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Thursday, 11 October, 2001, 14:40 GMT 15:40 UK
'Metric martyrs' haggle for review
Steven Thoburn, right with friend Neil Herron
The traders have all been prosecuted
Five market traders are fighting for their right to their own "cultural space", a judge has been told in the High Court battle of the "metric martyrs".

The group are arguing in a test case that they have the right to serve their customers in traditional imperial measures.

They are appealing against convictions and court orders made against them after they defied weights and measures inspectors and carried on trading in pounds.

Their cause is backed by celebrities, including Elaine Page, Patrick Moore, Lord Tebbit and Edward Fox.

Market trader Steven Thoburn (right) with fishmonger Neil Herron
Mr Thoburn (right) raised funds for the legal battle

Steven Thorburn, 37, a fruit-and-veg trader, was the first to be prosecuted after trading standards officers seized his scales in July 2000.

He was fined and given a six-month conditional discharge in April 2001 by Sunderland City Council for selling a pound of bananas from his stall in Southwick market.

John Dove, from Camelford in Cornwall, was ordered to pay court costs for refusing to change the way he sold mackerel.

Julian Harman, also from Camelford, was ordered to pay costs for selling Brussel sprouts by the pound.

Colin Hunt, of Hackney, East London, was given a 12-month conditional discharge for pricing pumpkins by the pound.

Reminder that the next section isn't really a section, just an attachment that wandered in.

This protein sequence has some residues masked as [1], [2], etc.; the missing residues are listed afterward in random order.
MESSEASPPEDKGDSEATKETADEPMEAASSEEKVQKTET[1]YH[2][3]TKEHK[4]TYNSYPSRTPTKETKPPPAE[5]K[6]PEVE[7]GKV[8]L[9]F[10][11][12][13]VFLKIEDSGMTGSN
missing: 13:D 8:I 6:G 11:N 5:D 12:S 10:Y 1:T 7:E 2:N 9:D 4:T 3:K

51-year-old Surrey grocer, Peter Collins, had his licence revoked by Sutton Council in July for selling in imperial measures.

Their lawyers argue that the 1985 Weights and Measures Act authorises them to continue using imperial measures.

But the lower courts and the prosecuting authorities say they are under a duty to use metric in line with European regulations.

'Constitutional importance'

The UK signed up to the European Comunities Act of 1972.

Mr Justice Scott Baker ordered that their appeals, expected to last up to five days, should begin on 19 November.

After being told of the wide public concern, the judge called for the biggest available courtroom in the Royal Courts of Justice in London to be set aside for the hearing.

He said: "I shall await with interest to see what happens."

Michael Shrimpton, appearing for four of the traders, told the judge the cases were of constitutional importance.

He added that it marked the first courtroom clash since the UK joined the European community between the sovereignty of Parliament and an EC directive.

He described the Euro restrictions as "an invasion of cultural space and a violation of the right to freedom of commercial speech".

He suggested that a policy of compulsory metrication might not comply with human rights law, and there was legal authority in both Canada and the US to support the challenge.

See also:

13 Jul 01 | UK
Grocer loses metric battle
31 Dec 99 | UK
Measure for measure
29 Dec 99 | UK
Shops weigh up changes
15 Jan 01 | UK
Grocer fights metric laws
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